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Value Semantics

C++ is an old language. Many aspects of our programming styles have become habits that we do not think about too much today. In this blog, I’m going to address one major issue that has resulted from such habits and get you prepared for a new bright world of C++2b. So without further ado, let’s dive!

Identifying a Problem

There is a problem that we don’t want to face. It’s called reference semantics. Reference semantics tells us that the variable is referenced by one or more places in code, like a crossroads, leading to a center of the city. Let’s address an elephant in the room: the global variable.

You probably already know that the global variable is a big no-no in the C++ community because the prediction of the state of a global variable is borderline impossible, if it’s writable and readable. If the code is concurrent, it becomes a big pain to synchronize all the ins and outs to make it work.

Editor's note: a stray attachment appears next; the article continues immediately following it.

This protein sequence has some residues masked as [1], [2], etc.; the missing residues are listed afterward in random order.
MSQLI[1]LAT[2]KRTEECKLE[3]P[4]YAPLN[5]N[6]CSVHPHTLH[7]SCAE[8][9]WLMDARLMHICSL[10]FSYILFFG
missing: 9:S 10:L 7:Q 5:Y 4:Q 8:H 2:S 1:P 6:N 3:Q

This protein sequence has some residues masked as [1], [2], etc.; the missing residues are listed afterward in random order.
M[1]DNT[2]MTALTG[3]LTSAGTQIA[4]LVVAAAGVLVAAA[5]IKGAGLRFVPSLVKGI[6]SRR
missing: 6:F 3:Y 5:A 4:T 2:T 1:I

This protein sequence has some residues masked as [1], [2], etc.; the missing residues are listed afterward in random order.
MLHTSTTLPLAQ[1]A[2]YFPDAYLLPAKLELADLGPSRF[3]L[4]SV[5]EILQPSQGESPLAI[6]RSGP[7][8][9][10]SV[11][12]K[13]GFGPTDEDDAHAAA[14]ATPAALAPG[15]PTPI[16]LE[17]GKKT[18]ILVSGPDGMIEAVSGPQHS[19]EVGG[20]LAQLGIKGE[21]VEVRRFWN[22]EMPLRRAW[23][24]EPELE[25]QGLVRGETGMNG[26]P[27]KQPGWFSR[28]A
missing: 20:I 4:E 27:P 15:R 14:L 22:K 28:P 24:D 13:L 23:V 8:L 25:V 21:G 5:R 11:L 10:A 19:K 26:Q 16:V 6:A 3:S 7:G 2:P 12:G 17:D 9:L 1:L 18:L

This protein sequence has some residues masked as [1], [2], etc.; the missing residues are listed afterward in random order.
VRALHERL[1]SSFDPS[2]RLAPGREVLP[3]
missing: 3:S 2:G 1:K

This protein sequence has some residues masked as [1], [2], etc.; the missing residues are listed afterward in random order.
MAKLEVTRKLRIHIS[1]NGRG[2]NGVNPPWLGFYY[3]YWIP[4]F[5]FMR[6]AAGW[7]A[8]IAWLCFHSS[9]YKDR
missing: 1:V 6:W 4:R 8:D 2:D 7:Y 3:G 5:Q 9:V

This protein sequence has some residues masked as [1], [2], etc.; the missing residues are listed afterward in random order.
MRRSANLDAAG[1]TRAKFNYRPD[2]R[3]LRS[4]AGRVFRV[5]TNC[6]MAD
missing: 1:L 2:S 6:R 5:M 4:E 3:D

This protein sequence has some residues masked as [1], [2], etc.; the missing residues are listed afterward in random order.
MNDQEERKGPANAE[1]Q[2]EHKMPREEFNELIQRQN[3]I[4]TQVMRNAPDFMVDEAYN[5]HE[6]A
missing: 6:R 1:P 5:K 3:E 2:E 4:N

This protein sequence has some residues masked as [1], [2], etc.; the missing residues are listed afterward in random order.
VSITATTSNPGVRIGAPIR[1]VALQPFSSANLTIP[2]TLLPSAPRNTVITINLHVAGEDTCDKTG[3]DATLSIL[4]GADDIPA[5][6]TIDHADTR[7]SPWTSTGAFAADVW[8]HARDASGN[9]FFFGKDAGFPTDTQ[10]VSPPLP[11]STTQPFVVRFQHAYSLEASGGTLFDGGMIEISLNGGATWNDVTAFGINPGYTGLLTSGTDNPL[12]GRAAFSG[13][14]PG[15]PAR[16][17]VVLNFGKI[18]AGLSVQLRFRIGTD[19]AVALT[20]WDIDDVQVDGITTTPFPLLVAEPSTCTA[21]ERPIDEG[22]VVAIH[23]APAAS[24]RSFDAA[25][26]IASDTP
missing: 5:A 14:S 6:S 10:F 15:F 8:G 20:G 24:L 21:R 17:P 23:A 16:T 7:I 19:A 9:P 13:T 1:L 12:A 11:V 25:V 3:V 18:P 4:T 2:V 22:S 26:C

Thus, global variables are frowned upon. Though we’ve become pretty good at replacing them with other things, the issue still exists within references. The global variable is, in its core, a reference to memory that is globally allocated. It has a way to be addressed from any point in code, adding roads to the crossroads of reference semantics. It’s the same as a reference or a pointer to something, just on a larger scale.

So, what’s the cost of it? Upon expansion, programs become more coupled and fragile, accumulating technical debt. Removing a global variable from a program is hard, but the same goes for anything that is shared or pointed to in a non-unique manner.

We are not going to tackle all the problems the reference semantics cause today. Instead, we’ll move on to and focus on function calls.

Call Safe, Not Fast.

Why focus on functions? Because we need to specify the guarantees that we, as programmers, give to our library users.

First, let’s define some common value semantics rules for easier understanding.

Those rules are:

  1. Regularity: the state of an object is equivalent to its copy.